Ultrasound Neurostimulation

Cavitation signature from an ultrasound neurostimulatory pulse.

Neuro-stimulation has wide ranging clinical and research potential but this is currently limited either by low resolution, penetration or by highly invasive procedures. It has been reported in previous studies that ultrasound is able to elicit a neuro-stimulatory effect at a higher resolution than other non-invasive approaches but both the underlying mechanism that makes this possible and the practical details of how it can be implemented are still poorly understood.

Crab (Cancer Magister)

Our work in this area focuses on achieving a greater understanding of the ultrasound-nerve interaction, and the mechanisms by which stimulation can occur.  We use an in vitro peripheral nerve bundle from a crab to demonstrate and investigate the neuro-stimulatory effect in a controlled e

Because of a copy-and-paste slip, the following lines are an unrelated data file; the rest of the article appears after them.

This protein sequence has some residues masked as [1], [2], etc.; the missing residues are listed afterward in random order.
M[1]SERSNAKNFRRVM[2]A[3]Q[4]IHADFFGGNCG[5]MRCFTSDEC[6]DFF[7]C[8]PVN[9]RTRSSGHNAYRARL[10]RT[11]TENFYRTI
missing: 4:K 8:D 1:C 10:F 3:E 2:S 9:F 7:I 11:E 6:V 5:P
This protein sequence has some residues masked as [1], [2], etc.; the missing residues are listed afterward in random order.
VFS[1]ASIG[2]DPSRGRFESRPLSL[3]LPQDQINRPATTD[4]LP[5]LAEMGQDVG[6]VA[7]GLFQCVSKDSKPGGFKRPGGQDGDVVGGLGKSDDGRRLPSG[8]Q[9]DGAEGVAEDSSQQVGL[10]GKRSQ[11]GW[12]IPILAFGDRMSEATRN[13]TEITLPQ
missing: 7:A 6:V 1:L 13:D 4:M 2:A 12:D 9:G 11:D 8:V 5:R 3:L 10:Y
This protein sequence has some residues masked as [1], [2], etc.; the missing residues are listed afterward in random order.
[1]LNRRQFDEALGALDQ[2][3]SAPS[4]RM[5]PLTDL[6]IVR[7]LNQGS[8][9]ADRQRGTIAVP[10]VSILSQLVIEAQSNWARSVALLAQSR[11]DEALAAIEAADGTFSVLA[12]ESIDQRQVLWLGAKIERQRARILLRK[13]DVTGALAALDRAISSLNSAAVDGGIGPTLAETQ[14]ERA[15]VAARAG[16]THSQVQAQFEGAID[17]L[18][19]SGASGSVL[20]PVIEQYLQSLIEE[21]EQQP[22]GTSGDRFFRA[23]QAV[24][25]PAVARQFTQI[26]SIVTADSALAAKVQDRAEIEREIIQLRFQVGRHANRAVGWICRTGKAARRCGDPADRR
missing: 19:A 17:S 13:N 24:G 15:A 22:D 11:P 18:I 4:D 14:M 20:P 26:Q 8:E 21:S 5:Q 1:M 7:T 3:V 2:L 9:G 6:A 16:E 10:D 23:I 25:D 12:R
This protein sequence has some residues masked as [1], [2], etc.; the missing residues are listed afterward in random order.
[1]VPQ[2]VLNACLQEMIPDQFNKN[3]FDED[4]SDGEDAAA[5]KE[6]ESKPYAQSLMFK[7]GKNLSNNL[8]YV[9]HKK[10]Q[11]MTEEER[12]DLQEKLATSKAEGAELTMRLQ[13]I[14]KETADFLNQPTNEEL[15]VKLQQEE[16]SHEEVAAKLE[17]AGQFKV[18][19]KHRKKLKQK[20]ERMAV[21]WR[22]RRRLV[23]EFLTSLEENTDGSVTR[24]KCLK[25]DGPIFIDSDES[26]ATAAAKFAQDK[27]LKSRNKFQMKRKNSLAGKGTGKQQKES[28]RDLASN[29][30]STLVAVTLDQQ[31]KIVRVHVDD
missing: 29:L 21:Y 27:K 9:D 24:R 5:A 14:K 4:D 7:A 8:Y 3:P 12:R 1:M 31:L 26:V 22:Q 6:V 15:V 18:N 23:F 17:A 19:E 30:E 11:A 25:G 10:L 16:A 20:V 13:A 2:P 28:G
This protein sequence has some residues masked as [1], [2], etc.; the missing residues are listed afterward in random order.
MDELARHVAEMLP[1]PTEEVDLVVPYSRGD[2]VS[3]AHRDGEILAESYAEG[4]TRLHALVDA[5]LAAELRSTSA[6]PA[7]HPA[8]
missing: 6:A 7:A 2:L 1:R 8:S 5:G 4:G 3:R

nvironment. Early results from the nerve bundle show successful neurostimulation, indicating that structures in the peripheral nerve axon are sensitive to ultrasound.

Research in this area will help to identify novel applications and optimise the stimulation effect, informing the design of future procedures and devices used in in vivo applications.

This work is funded by a biomedical studentship from the UCL Grand Challenges of global health and human wellbeing. 

Christopher Wright